Note: I have a 4BR house with 2 fridges and 2 dehumidifiers and central air...pretty much all the fixings.
     
  15. andydoty

    andydoty Member

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    @EdA, have you determined what you're actually paying for electricity? 8.4 kw here.
     
  16. EdA

    EdA Model S P-2540

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    Not sure I get your question, do you mean the effective rate I'm paying? Haven't calculated it.
     
  17. Robert.Boston

    Robert.Boston Model S VIN P01536

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    The difficulty is comparing like-to-like. If you bicycled everywhere before, then your transportation fuel cost is going to go up quite a lot! The Model S is comparable to an Audi S7, which gets a combined 20 mpg on premium fuel.

    It takes 30kWh to travel 100 miles in the Model S; at $0.21/kWh, that's $6.30.
    It takes 5 gallons of premium fuel to travel 100 miles in an Audi S7; at $3.57/gal, that's $17.85.

    So I see the Model as costing roughly 1/3 in fuel costs relative to a comparable gas-fueled car. If you compare it to a Prius or a minivan, you're not fully accounting for the step up in the vehicle class. A villa in St. Moritz costs more to maintain than a two-bedroom in Melrose, but you can't put down the entire cost difference to the prices in St. Moritz.
     
  18. PeterK

    PeterK Model S Owner

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    I have a dedicated 240v line with meter for my charger because we have a shared garage in our small condo. Got the car in early March, meter two months later due to various delays.

    My effective rate including sales tax and other charges is 15.2 cents/kwh, and my consumption has ranged from 338 kwh to 633 in a month when I made multiple long distance trips, usually I'm in the low 400s. So the monthly bill has ranged from $50 to $100 but is generally in the $55-65 range. In the first 10 months I put 12,000 miles on the car. I went from a 2011 Audi A4 which I was filling up 2-3x per month at about $45-50 per fill up (premium fuel). But I am putting about twice as many miles on the Model S, because with its greater people and luggage capacity than the A4 I take it on many trips that previously would have required our minivan. I haven't checked, but the minivan's mileage and fuel consumption have likely dropped considerably. And if we get a few more superchargers in places like Sturbridge MA, Albany NY, West Lebanon NH and in Maine it will drop even further.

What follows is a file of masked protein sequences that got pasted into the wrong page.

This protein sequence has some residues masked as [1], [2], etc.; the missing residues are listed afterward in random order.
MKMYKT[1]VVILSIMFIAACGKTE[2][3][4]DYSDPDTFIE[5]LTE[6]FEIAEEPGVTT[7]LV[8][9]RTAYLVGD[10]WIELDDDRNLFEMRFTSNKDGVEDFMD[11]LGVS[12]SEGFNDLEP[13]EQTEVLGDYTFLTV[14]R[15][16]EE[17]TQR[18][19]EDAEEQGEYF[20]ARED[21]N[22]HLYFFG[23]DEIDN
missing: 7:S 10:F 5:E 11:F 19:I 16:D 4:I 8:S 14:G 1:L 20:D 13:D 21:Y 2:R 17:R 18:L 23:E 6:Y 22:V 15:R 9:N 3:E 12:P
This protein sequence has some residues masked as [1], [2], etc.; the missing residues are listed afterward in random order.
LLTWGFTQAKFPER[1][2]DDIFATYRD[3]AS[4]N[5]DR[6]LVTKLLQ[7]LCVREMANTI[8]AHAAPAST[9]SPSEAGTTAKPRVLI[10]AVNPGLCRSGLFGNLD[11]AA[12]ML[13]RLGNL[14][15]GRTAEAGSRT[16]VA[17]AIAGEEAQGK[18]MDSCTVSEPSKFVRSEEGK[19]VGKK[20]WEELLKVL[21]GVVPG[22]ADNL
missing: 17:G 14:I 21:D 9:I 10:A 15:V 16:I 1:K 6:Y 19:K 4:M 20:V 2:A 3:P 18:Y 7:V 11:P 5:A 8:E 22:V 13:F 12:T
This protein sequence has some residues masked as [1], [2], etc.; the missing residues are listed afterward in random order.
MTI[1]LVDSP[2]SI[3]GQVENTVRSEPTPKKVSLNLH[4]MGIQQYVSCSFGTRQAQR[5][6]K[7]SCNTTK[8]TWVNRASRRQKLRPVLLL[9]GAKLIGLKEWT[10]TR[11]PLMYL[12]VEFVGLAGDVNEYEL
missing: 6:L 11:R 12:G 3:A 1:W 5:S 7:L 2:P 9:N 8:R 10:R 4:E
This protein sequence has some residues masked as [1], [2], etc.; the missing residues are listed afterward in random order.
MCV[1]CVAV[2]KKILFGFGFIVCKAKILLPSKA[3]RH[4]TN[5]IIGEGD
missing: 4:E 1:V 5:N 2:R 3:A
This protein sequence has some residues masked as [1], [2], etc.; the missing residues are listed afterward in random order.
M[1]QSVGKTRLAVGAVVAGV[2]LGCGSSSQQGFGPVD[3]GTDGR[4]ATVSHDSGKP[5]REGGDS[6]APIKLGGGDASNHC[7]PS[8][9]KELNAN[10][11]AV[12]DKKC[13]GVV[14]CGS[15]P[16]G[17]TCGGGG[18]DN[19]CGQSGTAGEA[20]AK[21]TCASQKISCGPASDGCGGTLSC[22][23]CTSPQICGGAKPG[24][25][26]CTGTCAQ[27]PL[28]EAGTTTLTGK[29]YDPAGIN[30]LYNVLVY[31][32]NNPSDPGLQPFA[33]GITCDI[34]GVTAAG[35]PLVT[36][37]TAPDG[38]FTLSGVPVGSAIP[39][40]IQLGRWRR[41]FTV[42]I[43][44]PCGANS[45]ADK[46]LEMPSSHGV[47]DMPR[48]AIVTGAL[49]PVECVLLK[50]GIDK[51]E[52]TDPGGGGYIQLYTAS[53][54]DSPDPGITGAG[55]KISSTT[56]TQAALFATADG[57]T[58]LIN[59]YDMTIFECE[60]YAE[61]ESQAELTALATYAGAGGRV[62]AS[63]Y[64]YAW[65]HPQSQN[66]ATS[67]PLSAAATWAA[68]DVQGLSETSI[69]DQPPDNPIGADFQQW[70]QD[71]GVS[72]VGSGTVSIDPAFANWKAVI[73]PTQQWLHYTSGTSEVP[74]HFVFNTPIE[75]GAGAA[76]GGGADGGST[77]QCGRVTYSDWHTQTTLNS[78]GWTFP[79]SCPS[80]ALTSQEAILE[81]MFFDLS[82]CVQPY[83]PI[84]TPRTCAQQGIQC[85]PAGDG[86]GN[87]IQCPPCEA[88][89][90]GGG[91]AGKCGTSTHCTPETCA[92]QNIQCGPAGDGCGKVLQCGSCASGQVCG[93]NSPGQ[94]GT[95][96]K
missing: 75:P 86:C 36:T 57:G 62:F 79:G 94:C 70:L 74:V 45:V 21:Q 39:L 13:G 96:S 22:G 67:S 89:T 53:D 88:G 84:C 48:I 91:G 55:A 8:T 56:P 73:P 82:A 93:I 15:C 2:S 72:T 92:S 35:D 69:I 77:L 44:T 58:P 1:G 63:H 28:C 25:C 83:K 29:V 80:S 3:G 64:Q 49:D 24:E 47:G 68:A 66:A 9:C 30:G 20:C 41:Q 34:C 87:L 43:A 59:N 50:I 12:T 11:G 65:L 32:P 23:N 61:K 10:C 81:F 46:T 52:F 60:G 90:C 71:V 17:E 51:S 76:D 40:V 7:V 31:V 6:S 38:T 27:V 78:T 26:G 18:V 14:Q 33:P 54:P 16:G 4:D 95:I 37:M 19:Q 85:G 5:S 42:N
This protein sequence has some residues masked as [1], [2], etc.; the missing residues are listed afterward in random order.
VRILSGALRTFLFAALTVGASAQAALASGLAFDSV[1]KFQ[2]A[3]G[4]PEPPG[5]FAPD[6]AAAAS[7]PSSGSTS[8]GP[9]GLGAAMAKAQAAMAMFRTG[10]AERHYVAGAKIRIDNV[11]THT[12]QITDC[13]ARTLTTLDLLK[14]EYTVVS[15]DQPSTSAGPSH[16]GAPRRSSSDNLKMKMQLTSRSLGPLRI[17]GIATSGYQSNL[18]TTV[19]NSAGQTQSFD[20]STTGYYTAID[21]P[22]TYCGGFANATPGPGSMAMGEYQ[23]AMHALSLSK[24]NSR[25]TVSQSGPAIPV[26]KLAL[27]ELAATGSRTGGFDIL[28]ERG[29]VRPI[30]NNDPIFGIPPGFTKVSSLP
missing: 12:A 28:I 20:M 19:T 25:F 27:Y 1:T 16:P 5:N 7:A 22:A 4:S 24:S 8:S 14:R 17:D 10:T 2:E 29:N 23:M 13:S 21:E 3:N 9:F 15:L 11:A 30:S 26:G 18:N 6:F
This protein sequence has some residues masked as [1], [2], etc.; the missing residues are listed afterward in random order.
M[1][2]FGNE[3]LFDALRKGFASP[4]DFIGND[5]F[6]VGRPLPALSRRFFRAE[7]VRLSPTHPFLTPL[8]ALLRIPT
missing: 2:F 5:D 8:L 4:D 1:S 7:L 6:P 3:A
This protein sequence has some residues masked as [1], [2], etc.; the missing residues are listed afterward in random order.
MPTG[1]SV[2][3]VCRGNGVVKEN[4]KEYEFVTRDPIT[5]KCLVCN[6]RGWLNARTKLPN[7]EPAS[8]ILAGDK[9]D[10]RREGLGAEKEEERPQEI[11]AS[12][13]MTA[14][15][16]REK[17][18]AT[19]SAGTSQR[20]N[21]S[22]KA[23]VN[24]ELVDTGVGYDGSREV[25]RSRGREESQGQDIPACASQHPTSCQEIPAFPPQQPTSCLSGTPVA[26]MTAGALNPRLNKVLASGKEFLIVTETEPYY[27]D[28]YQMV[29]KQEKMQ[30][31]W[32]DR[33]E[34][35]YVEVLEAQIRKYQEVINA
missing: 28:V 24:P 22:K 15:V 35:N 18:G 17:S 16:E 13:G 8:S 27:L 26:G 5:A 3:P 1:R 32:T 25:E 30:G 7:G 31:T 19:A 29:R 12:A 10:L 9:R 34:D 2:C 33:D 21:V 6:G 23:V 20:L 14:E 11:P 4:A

19. Pollux

    Pollux Member

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    You folks are giving me some perspective on what I pay.

    For the month of December, 2013, I consumed 1480 kWh and paid $253.78 (based on the town power plant's data). That's $0.1715/kWh.

    But.... that includes a "residential renewable 100%" fee that I also pay, at the behest of my wife, for the power company to invest in renewable energy to offset the non-renewables we are using in their power mix. That was $59.20 for December. Subtracting that back out, I'm down to $0.1315/kWh.

    There's a step function hidden in the formula, where the company charges a penny or so more per kWh each time I hit a break -- at 401 kWH, 1001 kWh, and so on. The numbers I've quoted above are the totals on the bill.

    I'm at 360 wh/mi over 8000 lifetime miles. I compare against a hypothetical luxury sedan @ 25mpg (a generous estimate!) and premium gas @ $4/gal, and figure I'm paying somewhere around 30-40% of what I'd pay for gas, depending on how efficiently I'm driving and whether I factor out the residential renewable charge. Of course, I would have also changed the oil once or twice by now in a comparable ICE, and probably done those changes at the dealer rather than Jiffy Lube, and the dealer probably would have charged me dealer rates rather than just giving me those oil changes and oil for free. So a few more dollars of hypothetical savings chalked up.

    Alan
     
  20. mitch672

    mitch672 Active Member

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    I updated my location as well, since I'm hardly ever in Boston any longer (and have a much better commute now)